Or if you were indicted of an offence or perpetrated an offence from outside Canada that, if perpetrated in Canada, would be subject to punishment by a maximum prison sentence of ten years or more, you could apply five years after the finalization of your sentence or the commission of the offence.
To apply, you must demonstrate that you fit the aforementioned conditions, have been rehabilitated, and are highly unlikely to commit new crimes. However, where you have been convicted for multiple crimes that would be punishable by ten or more years if done in Canada, you may not be able to enter Canada at all.
Legal Opinion Letter
This is the final available option to get into Canada, despite a criminal record. Here, a lawyer will assist you with the process of getting in. What you do, is you get a letter of legal opinion. These letter will be drafted by attorneys who will explain the reasons why the Canadian Border Services Agency (CBSA) officials, should grant you permission to enter the country.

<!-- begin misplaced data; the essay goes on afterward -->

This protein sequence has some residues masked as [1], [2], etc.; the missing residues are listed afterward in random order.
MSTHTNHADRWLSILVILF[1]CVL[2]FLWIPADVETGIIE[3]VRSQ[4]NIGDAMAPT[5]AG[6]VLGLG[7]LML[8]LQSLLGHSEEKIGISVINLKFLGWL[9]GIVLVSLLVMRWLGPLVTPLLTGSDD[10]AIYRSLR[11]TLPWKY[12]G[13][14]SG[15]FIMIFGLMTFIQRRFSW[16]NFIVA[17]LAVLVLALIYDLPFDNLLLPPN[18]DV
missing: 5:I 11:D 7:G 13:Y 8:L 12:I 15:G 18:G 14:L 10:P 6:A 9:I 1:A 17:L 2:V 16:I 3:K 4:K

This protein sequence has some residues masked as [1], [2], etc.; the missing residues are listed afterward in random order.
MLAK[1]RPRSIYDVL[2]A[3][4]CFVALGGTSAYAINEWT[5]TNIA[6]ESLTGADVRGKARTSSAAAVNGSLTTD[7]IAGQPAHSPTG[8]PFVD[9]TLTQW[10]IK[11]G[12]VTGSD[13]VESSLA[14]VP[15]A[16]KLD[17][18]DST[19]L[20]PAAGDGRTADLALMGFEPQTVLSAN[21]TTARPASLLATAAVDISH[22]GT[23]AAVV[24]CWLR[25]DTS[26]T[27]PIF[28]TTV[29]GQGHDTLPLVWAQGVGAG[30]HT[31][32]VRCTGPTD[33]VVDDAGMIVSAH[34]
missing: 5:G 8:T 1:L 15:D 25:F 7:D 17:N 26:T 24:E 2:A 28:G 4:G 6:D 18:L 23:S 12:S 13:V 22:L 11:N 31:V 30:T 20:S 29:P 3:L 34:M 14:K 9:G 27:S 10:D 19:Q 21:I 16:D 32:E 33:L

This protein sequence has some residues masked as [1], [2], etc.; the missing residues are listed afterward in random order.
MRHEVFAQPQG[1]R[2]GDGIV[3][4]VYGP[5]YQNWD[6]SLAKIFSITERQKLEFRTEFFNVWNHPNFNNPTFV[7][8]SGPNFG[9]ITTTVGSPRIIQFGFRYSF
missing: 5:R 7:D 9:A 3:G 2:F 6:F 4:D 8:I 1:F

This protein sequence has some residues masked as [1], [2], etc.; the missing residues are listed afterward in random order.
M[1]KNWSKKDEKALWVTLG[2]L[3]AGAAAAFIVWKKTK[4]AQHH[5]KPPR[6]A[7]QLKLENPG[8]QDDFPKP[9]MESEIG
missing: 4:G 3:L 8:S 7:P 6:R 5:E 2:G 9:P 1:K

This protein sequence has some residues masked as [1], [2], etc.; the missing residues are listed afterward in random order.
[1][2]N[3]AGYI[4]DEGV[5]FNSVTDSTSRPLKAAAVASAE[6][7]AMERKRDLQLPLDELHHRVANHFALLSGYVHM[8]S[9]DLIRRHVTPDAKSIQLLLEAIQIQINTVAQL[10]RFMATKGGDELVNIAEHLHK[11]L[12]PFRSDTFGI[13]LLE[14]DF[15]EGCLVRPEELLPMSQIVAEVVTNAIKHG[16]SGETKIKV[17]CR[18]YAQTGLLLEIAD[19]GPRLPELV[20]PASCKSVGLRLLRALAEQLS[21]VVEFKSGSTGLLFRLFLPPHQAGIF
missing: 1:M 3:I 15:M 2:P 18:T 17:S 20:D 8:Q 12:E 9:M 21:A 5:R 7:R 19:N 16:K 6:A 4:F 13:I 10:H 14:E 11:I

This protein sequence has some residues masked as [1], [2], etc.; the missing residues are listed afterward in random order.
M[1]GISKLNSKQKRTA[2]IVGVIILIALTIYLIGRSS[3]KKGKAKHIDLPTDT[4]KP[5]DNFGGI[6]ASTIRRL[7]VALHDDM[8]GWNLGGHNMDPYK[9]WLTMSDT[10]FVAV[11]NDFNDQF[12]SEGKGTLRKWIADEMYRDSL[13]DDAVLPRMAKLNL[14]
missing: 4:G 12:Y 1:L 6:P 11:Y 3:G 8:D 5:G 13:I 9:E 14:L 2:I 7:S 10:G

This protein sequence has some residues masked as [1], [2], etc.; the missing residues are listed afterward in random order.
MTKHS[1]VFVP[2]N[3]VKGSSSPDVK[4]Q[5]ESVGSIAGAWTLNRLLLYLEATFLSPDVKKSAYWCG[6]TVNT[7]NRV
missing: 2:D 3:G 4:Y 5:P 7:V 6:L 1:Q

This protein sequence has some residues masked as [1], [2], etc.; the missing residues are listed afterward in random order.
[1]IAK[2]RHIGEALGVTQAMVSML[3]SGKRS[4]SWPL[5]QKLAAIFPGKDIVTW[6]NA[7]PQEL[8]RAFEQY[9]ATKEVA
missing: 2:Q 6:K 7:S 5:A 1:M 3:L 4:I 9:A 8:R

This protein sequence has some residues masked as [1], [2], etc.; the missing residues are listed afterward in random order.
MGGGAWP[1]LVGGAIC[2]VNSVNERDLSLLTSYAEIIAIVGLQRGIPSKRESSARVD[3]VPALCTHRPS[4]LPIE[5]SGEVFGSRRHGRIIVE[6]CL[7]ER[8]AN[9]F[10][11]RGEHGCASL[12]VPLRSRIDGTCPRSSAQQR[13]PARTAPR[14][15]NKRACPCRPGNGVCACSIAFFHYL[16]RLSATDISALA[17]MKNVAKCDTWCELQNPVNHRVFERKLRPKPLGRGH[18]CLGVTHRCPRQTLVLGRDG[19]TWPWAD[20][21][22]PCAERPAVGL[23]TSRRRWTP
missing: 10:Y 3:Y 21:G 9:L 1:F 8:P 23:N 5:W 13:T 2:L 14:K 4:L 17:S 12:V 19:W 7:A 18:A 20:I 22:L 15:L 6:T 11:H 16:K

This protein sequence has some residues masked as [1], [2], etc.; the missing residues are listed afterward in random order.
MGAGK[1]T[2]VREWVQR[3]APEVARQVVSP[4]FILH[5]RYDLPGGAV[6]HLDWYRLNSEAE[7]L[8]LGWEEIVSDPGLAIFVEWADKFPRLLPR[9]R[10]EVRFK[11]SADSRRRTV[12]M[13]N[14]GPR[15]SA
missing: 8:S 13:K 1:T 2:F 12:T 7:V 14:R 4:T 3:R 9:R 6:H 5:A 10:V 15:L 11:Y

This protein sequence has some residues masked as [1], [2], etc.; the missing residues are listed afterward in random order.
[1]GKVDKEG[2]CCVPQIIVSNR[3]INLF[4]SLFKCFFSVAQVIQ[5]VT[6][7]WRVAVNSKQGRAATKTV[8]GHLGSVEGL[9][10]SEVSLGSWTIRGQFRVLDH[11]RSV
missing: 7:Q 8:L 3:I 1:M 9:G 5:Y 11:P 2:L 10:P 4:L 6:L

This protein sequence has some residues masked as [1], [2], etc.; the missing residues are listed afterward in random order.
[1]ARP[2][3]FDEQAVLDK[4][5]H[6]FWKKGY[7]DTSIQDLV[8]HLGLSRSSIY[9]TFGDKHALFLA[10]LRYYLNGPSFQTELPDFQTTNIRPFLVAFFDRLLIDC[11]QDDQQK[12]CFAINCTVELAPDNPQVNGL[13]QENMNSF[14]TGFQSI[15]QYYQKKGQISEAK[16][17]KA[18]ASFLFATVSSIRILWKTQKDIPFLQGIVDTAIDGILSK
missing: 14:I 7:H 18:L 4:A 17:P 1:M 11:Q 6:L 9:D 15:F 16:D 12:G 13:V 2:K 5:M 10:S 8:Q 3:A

Your attorney can explain that you are considered rehabilitated, that your violation was isolated or minor. Alternatively, your attorney can explain that there is no Canadian counterpart to your offence. These letters can be of assistance with your application for the TRP or rehabilitation.
The Next Steps
It is possible to travel to Canada despite having a criminal record; however, doing so would require careful planning. To begin, you must have an understanding of the gravity of the crimes you have committed. If you have a conviction that is even remotely related to a sexual or violent offence, it will be significantly more difficult for you to enter Canada.
Travellers who have been convicted of serious crimes in their home countries, such as drug trafficking, violent assault, or sexual offences, are not permitted to enter Canada without prior authorization. Even though it is a large country with a lot of beautiful natural attractions, Canada is experiencing more growth in its influx of visitors as well as immigration scrutiny. There are certain circumstances in which one might find the Canadian border to be less inviting than one might anticipate.
Although there are ways to mitigate the effect that having a criminal record has on your ability to travel to Canada, it is still best to plan ahead for the process because it can take significantly more time than other applications. This article was written specifically to assist you in comprehending what steps are necessary of you moving forward.
Don’t let your criminal record get in the way of your next trip to Canada. Schedule a free consultation at your convenience or call us at 1 (866) 972-7366 to learn more about your options.